Bill Would Expand Clinics' Hiring Options for Mental Health Care Providers

by David Gorn

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Palm Springs has a problem that is shared in rural communities across California, according to J.M. Evosevich, a marriage and family therapist from Palm Springs who is a past president of the California Association of Marriage and Family Therapists. Evosevich said at a recent Assembly hearing that clinics throughout rural California have a problem: They can't find enough social workers to take care of people's mental health needs.

"There's a waiting list for people that need mental health care, and they can't provide it because they don't have the [mental health] providers," Evosevich said. "We are uniquely qualified to deal with marriage and family therapies. And those services are lacking in our area."

AB 1785 by Bonnie Lowenthal (D-Long Beach) aims to change. The bill came before the Assembly Committee on Health last week.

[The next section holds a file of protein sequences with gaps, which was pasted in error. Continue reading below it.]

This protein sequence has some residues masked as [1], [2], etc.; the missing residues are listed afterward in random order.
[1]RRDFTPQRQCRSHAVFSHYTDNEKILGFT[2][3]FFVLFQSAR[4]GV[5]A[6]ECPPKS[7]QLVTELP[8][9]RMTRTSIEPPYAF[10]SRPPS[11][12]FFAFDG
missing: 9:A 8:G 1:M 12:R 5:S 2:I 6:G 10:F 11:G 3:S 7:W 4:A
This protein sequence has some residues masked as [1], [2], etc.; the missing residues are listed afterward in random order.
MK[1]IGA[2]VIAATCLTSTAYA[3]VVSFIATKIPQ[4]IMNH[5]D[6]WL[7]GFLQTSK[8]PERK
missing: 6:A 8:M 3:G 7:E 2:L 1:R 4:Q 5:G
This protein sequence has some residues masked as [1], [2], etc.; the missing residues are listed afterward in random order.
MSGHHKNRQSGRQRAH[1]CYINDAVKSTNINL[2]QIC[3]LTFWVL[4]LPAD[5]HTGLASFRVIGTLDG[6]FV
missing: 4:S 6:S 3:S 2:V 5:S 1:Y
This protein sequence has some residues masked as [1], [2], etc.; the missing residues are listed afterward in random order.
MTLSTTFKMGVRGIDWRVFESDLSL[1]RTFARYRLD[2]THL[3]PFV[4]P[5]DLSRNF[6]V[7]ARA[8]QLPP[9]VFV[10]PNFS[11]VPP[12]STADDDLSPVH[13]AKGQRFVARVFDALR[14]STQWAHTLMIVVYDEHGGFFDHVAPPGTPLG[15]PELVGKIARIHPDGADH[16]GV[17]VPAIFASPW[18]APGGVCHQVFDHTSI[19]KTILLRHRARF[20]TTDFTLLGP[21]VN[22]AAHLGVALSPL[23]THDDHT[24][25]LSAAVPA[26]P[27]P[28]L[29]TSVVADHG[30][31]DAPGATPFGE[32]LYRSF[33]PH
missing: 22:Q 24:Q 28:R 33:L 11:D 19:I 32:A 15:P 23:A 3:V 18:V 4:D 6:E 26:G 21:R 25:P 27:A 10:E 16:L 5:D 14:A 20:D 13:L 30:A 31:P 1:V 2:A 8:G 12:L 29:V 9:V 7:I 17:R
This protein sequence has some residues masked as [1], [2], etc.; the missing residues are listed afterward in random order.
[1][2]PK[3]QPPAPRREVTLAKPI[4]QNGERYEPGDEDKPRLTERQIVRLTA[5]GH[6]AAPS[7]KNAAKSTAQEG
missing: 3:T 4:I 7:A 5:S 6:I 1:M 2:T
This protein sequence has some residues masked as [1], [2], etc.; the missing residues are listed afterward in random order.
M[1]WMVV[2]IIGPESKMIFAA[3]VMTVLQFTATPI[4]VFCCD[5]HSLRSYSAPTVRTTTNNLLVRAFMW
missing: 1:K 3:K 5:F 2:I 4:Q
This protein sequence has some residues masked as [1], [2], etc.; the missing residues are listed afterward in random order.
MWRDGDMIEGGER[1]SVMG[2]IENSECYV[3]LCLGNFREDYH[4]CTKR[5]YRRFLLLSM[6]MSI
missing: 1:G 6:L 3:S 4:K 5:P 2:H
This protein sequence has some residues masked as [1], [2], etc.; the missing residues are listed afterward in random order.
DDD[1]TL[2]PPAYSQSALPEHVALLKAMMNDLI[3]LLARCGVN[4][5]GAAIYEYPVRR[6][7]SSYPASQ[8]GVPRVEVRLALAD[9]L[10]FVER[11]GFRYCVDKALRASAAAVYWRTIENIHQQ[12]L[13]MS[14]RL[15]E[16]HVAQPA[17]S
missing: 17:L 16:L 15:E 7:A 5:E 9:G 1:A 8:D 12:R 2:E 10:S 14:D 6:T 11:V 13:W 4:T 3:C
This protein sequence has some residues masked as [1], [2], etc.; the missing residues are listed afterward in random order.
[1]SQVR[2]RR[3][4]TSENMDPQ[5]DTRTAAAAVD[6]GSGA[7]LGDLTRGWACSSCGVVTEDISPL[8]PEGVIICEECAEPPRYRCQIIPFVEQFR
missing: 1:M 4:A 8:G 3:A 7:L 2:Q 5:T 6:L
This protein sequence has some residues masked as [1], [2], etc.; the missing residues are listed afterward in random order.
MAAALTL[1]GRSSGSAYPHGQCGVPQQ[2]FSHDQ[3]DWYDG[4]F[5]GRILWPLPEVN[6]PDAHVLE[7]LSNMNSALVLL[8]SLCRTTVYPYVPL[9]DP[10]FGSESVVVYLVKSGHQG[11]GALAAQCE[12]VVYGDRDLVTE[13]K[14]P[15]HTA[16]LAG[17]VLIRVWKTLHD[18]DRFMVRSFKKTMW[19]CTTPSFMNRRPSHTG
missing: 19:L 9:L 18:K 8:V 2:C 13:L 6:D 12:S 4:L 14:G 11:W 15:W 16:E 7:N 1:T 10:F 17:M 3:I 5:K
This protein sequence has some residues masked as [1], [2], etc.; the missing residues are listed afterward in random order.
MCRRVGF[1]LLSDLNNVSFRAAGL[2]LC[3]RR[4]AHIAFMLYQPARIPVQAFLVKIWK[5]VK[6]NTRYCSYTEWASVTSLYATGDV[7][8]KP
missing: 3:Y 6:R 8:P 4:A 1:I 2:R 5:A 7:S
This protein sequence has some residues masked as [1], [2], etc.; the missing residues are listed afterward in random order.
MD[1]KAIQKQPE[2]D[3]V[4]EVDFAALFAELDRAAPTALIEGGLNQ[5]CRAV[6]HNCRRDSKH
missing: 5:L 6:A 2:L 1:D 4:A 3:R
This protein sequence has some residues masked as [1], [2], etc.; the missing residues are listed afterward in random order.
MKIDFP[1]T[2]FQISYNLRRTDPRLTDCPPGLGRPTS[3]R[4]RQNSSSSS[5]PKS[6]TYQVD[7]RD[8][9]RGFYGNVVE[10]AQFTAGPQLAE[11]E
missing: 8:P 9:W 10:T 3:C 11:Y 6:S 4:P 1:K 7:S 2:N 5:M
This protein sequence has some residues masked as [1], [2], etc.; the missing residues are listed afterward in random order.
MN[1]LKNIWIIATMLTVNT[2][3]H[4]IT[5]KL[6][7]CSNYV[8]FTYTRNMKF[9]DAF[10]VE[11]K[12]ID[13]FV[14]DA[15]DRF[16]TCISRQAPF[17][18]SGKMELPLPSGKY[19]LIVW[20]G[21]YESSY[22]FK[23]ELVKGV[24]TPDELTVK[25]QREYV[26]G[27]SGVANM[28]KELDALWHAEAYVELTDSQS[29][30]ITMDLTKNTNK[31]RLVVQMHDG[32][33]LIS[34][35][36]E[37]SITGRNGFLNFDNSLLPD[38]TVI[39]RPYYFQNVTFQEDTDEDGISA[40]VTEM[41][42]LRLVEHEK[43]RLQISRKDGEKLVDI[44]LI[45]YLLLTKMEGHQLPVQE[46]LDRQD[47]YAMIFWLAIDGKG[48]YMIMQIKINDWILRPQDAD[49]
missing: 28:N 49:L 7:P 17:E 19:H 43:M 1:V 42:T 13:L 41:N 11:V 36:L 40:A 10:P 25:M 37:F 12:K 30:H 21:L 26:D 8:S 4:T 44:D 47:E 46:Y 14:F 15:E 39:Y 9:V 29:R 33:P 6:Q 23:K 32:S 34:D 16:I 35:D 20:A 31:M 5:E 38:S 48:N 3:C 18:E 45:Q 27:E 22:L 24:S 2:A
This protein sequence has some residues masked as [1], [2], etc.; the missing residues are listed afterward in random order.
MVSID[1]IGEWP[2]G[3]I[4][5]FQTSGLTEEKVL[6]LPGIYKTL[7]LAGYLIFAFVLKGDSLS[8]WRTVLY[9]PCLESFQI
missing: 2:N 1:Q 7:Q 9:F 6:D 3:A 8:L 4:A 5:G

"This bill enables rural health clinics and federally qualified health centers to hire MFTs and it allows reimbursement through Medi-Cal," Lowenthal said. "In many places, primary care clinics have become the de facto mental health clinics."

By adding marriage and family therapists to the list of reimbursable providers for FQHCs and rural health clinics, Lowenthal said, it meets a growing need, given the dearth of social workers in some communities under the current system.

But you have to be careful, according to Rebecca Gonzales, director of legislative affairs for the California chapter of the National Association of Social Workers. "Social workers have a long history of working in these clinics," Gonzales said, "and we are trained in these community-based systems. And we believe the supply of social workers is out there to fill these positions."

That may not be the case in 2014, when the Medi-Cal expansion hits, according to Assembly member V. Manuel Perez (D-Coachella).

"I agree there is a need for more marriage and family therapists in our FQHCs," Perez said. Perez used to work in an FQHC in Coachella, he said. "One of the biggest concerns we had back then is figuring out how we could bring mental health services into the community," Perez said. "We need to expand as much services as possible to our FQHCs, and this is another area that's critical."

The Health committee approved the bill with a 17-0-2 vote. It now goes to Appropriations.


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